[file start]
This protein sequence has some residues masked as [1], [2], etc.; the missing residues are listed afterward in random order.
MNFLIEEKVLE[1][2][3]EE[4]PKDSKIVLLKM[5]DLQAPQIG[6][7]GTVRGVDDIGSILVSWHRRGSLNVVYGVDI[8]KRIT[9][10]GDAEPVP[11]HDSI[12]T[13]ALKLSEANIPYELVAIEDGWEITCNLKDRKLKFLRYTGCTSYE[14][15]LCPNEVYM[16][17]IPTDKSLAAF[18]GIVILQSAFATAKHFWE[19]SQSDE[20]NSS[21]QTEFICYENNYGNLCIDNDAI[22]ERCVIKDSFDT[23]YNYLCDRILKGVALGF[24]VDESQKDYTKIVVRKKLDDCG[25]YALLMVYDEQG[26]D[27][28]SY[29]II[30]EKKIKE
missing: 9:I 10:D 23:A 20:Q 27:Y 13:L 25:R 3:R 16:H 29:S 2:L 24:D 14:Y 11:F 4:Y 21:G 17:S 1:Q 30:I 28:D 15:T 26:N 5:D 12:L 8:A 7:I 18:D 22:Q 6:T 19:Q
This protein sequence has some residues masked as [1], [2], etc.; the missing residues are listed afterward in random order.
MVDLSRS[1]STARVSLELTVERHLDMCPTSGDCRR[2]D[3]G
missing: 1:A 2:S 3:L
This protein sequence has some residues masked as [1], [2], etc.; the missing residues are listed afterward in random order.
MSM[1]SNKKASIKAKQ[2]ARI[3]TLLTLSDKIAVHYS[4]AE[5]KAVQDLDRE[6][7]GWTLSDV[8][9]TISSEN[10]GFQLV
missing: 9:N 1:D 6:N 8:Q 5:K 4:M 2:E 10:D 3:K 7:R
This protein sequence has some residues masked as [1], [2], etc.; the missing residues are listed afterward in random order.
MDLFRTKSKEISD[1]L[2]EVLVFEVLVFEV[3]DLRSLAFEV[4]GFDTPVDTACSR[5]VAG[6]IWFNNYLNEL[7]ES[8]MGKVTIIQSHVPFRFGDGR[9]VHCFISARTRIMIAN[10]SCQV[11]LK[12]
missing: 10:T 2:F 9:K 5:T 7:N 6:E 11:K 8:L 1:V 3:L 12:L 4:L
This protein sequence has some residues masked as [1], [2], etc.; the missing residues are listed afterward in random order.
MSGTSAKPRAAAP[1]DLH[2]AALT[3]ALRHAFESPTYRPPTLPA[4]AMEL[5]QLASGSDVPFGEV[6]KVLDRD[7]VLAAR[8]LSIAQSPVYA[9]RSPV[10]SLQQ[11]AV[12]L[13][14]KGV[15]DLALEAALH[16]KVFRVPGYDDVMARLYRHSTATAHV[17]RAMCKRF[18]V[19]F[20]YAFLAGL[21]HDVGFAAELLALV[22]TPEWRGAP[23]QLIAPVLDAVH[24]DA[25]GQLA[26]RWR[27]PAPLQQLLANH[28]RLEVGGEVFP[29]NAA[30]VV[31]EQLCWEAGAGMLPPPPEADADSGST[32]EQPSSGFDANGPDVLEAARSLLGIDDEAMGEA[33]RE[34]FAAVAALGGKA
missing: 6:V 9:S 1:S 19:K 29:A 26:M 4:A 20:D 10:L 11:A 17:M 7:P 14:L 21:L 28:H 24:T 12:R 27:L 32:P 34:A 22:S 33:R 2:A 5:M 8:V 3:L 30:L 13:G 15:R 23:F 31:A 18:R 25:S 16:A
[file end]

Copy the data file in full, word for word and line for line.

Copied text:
This protein sequence has some residues masked as [1], [2], etc.; the missing residues are listed afterward in random order.
MNFLIEEKVLE[1][2][3]EE[4]PKDSKIVLLKM[5]DLQAPQIG[6][7]GTVRGVDDIGSILVSWHRRGSLNVVYGVDI[8]KRIT[9][10]GDAEPVP[11]HDSI[12]T[13]ALKLSEANIPYELVAIEDGWEITCNLKDRKLKFLRYTGCTSYE[14][15]LCPNEVYM[16][17]IPTDKSLAAF[18]GIVILQSAFATAKHFWE[19]SQSDE[20]NSS[21]QTEFICYENNYGNLCIDNDAI[22]ERCVIKDSFDT[23]YNYLCDRILKGVALGF[24]VDESQKDYTKIVVRKKLDDCG[25]YALLMVYDEQG[26]D[27][28]SY[29]II[30]EKKIKE
missing: 9:I 10:D 23:A 20:Q 27:Y 13:L 25:R 3:R 16:H 29:S 2:L 24:D 14:Y 11:F 4:Y 21:G 17:S 1:Q 30:I 28:D 15:T 26:N 5:D 12:L 8:A 7:I 18:D 22:Q 6:T 19:Q
This protein sequence has some residues masked as [1], [2], etc.; the missing residues are listed afterward in random order.
MVDLSRS[1]STARVSLELTVERHLDMCPTSGDCRR[2]D[3]G
missing: 1:A 2:S 3:L
This protein sequence has some residues masked as [1], [2], etc.; the missing residues are listed afterward in random order.
MSM[1]SNKKASIKAKQ[2]ARI[3]TLLTLSDKIAVHYS[4]AE[5]KAVQDLDRE[6][7]GWTLSDV[8][9]TISSEN[10]GFQLV
missing: 9:N 1:D 6:N 8:Q 5:K 4:M 2:E 10:D 3:K 7:R
This protein sequence has some residues masked as [1], [2], etc.; the missing residues are listed afterward in random order.
MDLFRTKSKEISD[1]L[2]EVLVFEVLVFEV[3]DLRSLAFEV[4]GFDTPVDTACSR[5]VAG[6]IWFNNYLNEL[7]ES[8]MGKVTIIQSHVPFRFGDGR[9]VHCFISARTRIMIAN[10]SCQV[11]LK[12]
missing: 10:T 2:F 9:K 5:T 7:N 6:E 11:K 8:L 1:V 3:L 12:L 4:L
This protein sequence has some residues masked as [1], [2], etc.; the missing residues are listed afterward in random order.
MSGTSAKPRAAAP[1]DLH[2]AALT[3]ALRHAFESPTYRPPTLPA[4]AMEL[5]QLASGSDVPFGEV[6]KVLDRD[7]VLAAR[8]LSIAQSPVYA[9]RSPV[10]SLQQ[11]AV[12]L[13][14]KGV[15]DLALEAALH[16]KVFRVPGYDDVMARLYRHSTATAHV[17]RAMCKRF[18]V[19]F[20]YAFLAGL[21]HDVGFAAELLALV[22]TPEWRGAP[23]QLIAPVLDAVH[24]DA[25]GQLA[26]RWR[27]PAPLQQLLANH[28]RLEVGGEVFP[29]NAA[30]VV[31]EQLCWEAGAGMLPPPPEADADSGST[32]EQPSSGFDANGPDVLEAARSLLGIDDEAMGEA[33]RE[34]FAAVAALGGKA
missing: 6:V 9:S 1:S 19:K 29:A 26:M 4:A 20:D 10:L 11:A 17:M 7:P 14:L 21:L 28:H 24:T 12:R 27:L 32:P 34:A 22:S 33:R 2:A 5:M 8:V 3:L 30:L 13:G 15:R 23:F 31:A 18:R 25:S 16:A